‘to ensure that the agencies act legally and with propriety, comply with ministerial guidelines and directives, and respect human rights.’

Following the announcement of the ICJ Order, the Australian Human Rights Commission, through its president, Professor Rosalind Croucher, urged ‘the Australian Government to work with all parties to enforce the ICJ order for provisional measures.’

Minimally, in the face of even the interim order, the Australian government has an obligation to scrutinize its direct and indirect military relationships with Israel, to ensure that nothing Australia has done or is doing in any way amounts to complicity in the activities set out by the ICJ order regarding a plausible and imminent danger of acts amounting to genocide.

Propriety, in the common sense of ‘conformity to conventionally accepted standards of behaviour or morals’ may not be a highly precise term in law, but its use in the IGIS Act indicates an intent that intelligence agencies should be scrutinised by the Inspector General according to a shared idea of ‘conventionally accepted standards of behaviour or morals’.

It would be difficult to exclude possible Australian complicity in the acts specified in the ICJ’s order from such a consideration.

It is difficult to conceive of any meaningful sense in which the level of empirical detail or evidence adduced in this complaint could raise genuine security concern – almost all of this information has been available for several decades.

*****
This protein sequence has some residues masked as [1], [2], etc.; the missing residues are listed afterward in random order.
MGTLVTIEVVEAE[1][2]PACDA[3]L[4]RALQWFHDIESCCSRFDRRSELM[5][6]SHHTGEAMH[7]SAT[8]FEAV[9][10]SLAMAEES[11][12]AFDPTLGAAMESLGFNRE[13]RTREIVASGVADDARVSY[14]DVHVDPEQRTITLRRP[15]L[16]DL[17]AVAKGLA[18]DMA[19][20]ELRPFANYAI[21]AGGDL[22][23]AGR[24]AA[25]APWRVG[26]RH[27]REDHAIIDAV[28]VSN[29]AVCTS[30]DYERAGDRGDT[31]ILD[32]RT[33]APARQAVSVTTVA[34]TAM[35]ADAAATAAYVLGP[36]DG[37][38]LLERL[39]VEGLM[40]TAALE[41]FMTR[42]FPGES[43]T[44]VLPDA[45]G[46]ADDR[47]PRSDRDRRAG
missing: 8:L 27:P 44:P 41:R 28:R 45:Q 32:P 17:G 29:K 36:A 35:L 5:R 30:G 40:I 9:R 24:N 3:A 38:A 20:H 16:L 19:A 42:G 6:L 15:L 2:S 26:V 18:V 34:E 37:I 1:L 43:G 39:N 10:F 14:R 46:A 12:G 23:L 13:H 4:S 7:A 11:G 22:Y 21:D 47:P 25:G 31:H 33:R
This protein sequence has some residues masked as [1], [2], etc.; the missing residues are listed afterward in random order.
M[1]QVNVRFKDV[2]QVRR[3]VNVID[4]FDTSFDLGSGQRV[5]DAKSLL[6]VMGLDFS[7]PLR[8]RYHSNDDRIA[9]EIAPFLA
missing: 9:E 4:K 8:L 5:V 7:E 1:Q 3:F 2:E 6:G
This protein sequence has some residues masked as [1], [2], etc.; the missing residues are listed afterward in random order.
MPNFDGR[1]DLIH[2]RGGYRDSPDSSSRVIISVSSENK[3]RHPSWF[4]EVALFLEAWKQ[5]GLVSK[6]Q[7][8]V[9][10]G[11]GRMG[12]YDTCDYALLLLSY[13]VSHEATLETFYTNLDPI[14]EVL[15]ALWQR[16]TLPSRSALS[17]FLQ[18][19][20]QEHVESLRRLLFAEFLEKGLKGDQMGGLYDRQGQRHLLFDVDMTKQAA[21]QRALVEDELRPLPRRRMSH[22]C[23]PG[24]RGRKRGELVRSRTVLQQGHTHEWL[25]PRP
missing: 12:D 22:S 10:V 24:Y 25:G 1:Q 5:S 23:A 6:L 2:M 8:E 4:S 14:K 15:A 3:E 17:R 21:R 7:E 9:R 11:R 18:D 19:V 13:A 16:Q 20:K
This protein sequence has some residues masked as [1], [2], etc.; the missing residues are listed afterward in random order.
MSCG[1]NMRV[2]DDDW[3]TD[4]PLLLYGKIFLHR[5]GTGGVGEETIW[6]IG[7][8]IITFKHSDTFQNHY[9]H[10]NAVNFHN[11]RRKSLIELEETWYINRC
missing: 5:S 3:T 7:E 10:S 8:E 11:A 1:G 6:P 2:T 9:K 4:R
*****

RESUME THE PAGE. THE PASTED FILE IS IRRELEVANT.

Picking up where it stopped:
Accordingly, simply asserting that considerations of national security would automatically render impossible any inquiry by IGIS reporting responsibly in comparable detail would be unconvincing.

The primary questions the IGIS is asked to address here are simple.

•  To reiterate the earlier formulation, does anything the ASD has done or is doing in any way amounts to complicity in the activities set out by the Order from the International Court of Justice?

•  Does Pine Gap-derived intelligence forwarded to the National Security Agency do so?

•  In such a case, does the government concur with such a policy?

•  And if the government does concur in such a policy, is not a veto, at least until final judgement by the International Court of Justice, not the appropriate response?

•  If not for a plausible and urgent claim of genocide, subject to a case before the world’s highest court that raises the possibility of Australian complicity, then for what would Australia ever exercise its sovereign right to veto what happens on Australian soil?

 

Read the full version of the complaint to the Inspector General of Security and Intelligence here:

Richard Tanter, Does Pine Gap place Australia at risk of complicity in genocide in Gaza?, A complaint concerning the Australian Signals Directorate to the Inspector General of Security and Intelligence, 27 March 2024.

 

Richard discussed the question ‘Pine Gap, Gaza, and genocide – is Australia culpable?’ on 27th March in the webinar Pine Gap and Gaza: Blood on Our Lands, Blood on Our Hands, with Nasser Mashni, Barbara Flick, Kathryn Gilbey, and Peter Cronau. The video of the webinar is available online here:

The slides of Richard’s talk are available here.